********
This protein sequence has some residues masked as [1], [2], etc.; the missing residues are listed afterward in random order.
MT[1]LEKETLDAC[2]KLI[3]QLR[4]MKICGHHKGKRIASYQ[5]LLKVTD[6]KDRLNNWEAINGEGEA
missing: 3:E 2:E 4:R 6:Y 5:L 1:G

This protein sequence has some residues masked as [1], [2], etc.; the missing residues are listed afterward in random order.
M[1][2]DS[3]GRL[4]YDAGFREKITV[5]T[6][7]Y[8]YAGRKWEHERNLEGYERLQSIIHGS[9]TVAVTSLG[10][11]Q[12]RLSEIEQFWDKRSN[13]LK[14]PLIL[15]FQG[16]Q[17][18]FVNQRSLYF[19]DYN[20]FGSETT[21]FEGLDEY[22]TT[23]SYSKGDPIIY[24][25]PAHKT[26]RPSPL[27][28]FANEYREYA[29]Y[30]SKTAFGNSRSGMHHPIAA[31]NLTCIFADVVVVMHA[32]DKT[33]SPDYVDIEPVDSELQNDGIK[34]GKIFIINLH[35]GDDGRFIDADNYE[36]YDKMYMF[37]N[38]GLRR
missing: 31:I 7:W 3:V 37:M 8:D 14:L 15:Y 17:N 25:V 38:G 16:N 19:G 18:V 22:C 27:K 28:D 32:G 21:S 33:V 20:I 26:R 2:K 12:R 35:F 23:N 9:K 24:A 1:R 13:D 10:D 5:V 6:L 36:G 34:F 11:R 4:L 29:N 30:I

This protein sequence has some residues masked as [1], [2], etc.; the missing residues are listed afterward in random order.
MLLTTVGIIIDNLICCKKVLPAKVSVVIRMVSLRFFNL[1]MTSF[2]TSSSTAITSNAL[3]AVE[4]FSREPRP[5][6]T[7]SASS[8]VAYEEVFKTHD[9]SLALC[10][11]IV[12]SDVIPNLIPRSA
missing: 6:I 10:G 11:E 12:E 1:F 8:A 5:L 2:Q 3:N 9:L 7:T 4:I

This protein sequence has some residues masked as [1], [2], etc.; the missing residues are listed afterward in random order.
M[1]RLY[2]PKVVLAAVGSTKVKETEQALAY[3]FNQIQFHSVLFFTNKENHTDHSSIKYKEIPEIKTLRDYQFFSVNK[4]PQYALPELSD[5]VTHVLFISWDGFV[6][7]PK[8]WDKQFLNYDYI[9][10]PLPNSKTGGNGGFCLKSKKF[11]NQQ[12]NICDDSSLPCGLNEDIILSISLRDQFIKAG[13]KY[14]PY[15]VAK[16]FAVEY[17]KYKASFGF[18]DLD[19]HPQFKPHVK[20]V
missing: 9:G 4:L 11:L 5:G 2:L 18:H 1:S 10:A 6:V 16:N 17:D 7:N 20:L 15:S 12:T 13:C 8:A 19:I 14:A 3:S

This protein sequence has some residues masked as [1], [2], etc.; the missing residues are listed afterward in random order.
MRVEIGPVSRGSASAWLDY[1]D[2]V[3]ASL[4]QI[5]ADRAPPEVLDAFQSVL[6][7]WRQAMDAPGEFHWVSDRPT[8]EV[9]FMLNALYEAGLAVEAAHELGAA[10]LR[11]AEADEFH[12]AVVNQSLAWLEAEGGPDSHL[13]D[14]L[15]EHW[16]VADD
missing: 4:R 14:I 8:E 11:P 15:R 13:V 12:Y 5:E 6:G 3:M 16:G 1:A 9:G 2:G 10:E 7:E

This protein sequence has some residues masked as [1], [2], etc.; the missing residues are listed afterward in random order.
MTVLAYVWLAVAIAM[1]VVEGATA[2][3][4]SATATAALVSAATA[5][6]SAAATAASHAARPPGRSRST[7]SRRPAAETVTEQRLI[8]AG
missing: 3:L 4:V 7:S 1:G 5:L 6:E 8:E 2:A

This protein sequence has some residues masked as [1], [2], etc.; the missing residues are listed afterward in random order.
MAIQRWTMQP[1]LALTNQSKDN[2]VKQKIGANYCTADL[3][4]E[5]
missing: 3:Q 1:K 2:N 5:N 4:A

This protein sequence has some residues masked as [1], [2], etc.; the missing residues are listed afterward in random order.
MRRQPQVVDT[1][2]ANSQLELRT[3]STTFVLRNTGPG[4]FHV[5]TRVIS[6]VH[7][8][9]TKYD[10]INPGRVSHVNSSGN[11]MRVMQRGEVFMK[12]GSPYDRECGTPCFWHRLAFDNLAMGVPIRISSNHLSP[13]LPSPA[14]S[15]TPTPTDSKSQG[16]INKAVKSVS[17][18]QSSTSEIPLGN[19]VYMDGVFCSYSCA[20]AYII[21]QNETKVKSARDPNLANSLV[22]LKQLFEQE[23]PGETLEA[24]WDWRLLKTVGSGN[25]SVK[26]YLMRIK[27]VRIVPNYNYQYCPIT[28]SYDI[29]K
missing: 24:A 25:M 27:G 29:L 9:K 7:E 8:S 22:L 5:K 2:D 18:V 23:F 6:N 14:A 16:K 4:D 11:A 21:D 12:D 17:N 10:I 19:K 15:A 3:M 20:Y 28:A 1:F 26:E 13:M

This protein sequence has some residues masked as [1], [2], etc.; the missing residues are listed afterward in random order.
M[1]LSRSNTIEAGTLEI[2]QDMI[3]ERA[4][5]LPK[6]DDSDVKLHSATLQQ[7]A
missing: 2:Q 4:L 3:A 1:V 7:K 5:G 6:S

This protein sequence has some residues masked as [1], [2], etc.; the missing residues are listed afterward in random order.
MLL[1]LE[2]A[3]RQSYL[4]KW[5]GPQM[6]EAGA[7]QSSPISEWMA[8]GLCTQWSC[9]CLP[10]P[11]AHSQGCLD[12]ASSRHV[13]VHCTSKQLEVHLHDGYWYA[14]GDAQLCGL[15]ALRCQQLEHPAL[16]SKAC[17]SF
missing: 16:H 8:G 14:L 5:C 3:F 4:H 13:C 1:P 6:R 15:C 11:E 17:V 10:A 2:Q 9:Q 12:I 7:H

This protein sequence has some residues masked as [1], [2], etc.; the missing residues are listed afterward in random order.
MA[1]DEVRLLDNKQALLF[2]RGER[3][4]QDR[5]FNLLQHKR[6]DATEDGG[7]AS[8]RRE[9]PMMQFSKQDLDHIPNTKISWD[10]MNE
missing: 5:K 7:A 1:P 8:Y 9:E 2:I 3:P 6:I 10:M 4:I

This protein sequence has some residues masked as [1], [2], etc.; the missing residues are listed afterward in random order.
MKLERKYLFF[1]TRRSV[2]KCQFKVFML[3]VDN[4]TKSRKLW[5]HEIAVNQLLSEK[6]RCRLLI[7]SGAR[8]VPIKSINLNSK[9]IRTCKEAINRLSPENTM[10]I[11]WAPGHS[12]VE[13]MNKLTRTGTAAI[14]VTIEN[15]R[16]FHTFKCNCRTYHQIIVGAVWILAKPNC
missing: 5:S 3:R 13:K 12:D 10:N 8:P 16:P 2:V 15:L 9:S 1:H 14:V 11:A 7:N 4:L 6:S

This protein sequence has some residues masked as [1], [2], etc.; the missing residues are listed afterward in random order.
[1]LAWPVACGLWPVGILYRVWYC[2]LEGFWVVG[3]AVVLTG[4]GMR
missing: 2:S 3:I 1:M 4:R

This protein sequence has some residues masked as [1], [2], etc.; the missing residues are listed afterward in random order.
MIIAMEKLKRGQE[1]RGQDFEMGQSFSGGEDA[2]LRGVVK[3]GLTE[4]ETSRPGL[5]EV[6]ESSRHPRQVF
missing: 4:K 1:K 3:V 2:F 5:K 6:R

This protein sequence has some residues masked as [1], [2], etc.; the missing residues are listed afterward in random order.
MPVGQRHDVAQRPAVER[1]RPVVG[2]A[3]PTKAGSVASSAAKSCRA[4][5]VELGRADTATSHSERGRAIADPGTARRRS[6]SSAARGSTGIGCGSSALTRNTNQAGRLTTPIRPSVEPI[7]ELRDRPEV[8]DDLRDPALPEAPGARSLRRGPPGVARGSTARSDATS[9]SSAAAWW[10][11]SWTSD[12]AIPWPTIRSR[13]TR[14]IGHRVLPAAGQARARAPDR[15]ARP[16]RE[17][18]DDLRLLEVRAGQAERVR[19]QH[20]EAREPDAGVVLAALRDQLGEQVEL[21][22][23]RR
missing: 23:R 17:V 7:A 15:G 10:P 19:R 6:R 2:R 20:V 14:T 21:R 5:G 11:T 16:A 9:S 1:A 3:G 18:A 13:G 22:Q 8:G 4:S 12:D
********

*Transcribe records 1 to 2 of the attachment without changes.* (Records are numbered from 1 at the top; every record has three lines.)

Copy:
This protein sequence has some residues masked as [1], [2], etc.; the missing residues are listed afterward in random order.
MT[1]LEKETLDAC[2]KLI[3]QLR[4]MKICGHHKGKRIASYQ[5]LLKVTD[6]KDRLNNWEAINGEGEA
missing: 3:E 2:E 4:R 6:Y 5:L 1:G

This protein sequence has some residues masked as [1], [2], etc.; the missing residues are listed afterward in random order.
M[1][2]DS[3]GRL[4]YDAGFREKITV[5]T[6][7]Y[8]YAGRKWEHERNLEGYERLQSIIHGS[9]TVAVTSLG[10][11]Q[12]RLSEIEQFWDKRSN[13]LK[14]PLIL[15]FQG[16]Q[17][18]FVNQRSLYF[19]DYN[20]FGSETT[21]FEGLDEY[22]TT[23]SYSKGDPIIY[24][25]PAHKT[26]RPSPL[27][28]FANEYREYA[29]Y[30]SKTAFGNSRSGMHHPIAA[31]NLTCIFADVVVVMHA[32]DKT[33]SPDYVDIEPVDSELQNDGIK[34]GKIFIINLH[35]GDDGRFIDADNYE[36]YDKMYMF[37]N[38]GLRR
missing: 31:I 7:W 3:V 37:M 8:D 14:L 15:Y 17:N 25:V 38:G 16:N 19:G 18:V 22:C 27:K 28:D 32:G 21:S 33:V 20:I 26:R 2:K 12:R 35:F 23:N 9:K 24:A 1:R 13:D 10:D 5:V 6:L 36:G 34:F 11:R 4:L 29:N 30:I